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The Languedoc has quite an extreme climate with hot summers and cool winters.


At the southern extremity of France and backed by mountains it is both the hottest region of France but can also be cold in the winter with strong winds.


Sometimes, it feels like the seasons have jumped directly from winter to summer, with no middle-ground in between.


Happily, there is not much of the soggy drizzle and grey skies endured by much of northern Europe.  Indeed, one of the best features of the area are the big skies, which for much of the year are clear, thanks to the relatively dry climate.


Of course, this bears an influence upon the plants that grow here both naturally and in a garden.  When planting, we carefully choose plants for the site, taking into consideration the environment it offers the plant, such as shelter, rainfall, sunny exposure.  We chose plants that will not just tolerate the growing conditions, but that will thrive in such an environment.


Obviously, there are times when climatic conditions are exceptional such as the winter of 2012, when the whole of Europe shivered.  At such times in more exposed sites, some ornamental trees may not survive.  When planting a garden, we always advise clients of the hardiness of such plants and the suitability for the garden in question.

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Languedoc Gardening Index:


Dry Gardening

Environment and Ecology

Garden Plants


Local Authority Liaison

Native Plants


Planning Permissions

Scale / Size


Terrain / Topography


















Below: Autumn can vary; often October can bring gorgeous colour to the region as the vines turn different hews and one can enjoy clear, warm days into November.  Other years, the climate turns cool and wet after the grape harvest in September.


Below: Summer mostly brings a long spell of hot, sunny weather, when swimming in clear waters becomes a must.  Occasionally the heat can build up to dramatic electric storms.  If the weather becomes windy, forest fires can occur (they are usually man-made); The Pompiers are on high alert at these times.  But, for the most part, summer is a glorious time when nature reigns.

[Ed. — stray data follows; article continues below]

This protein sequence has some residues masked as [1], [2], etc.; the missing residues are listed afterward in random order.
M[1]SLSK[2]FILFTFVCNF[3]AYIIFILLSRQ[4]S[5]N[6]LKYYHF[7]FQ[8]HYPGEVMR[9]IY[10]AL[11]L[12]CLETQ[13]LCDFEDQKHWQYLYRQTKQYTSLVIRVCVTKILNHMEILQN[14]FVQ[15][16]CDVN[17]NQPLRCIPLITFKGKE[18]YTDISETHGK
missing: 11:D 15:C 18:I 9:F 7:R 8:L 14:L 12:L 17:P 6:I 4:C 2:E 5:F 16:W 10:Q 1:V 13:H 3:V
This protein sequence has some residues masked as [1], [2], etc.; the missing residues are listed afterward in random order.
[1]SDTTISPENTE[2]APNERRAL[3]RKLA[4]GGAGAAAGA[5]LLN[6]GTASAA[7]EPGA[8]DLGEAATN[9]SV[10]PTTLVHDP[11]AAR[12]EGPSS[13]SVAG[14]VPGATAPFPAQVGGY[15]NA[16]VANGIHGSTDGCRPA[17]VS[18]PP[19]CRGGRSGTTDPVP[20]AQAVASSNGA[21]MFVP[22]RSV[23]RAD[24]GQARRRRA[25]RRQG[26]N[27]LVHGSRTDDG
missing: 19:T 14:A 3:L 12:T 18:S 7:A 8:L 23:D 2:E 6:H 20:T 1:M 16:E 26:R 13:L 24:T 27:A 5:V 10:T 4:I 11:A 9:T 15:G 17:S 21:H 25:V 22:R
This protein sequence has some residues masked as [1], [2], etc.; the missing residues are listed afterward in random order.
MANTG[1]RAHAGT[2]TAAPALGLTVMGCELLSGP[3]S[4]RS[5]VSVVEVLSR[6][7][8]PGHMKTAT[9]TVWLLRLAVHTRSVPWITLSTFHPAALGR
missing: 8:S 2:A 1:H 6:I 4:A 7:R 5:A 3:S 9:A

Left: The large number of windmills - both old and new - are a good indication of the region's climate.  For centuries, wind power was harnessed for the milling of both grain and olives.  On the coast, salt has been produced since Roman times thanks to the combined influences of heat and wind upon the shallow coastal lagoons.

The Four Seasons:

Below: Spring is usually cool-to-mild, though spells of warm sunny days are not unusual.  It is often the wettest time of the year, the rain being essential to replenish ground water and to carry plants and crops through the hot summer months


























































































Below: Winter is usually mild to cool.  Some years there is a dusting of snow.  Equally, it is not unusual to enjoy, clear, warm weather in February or March, when wearing shorts is the order of the day.














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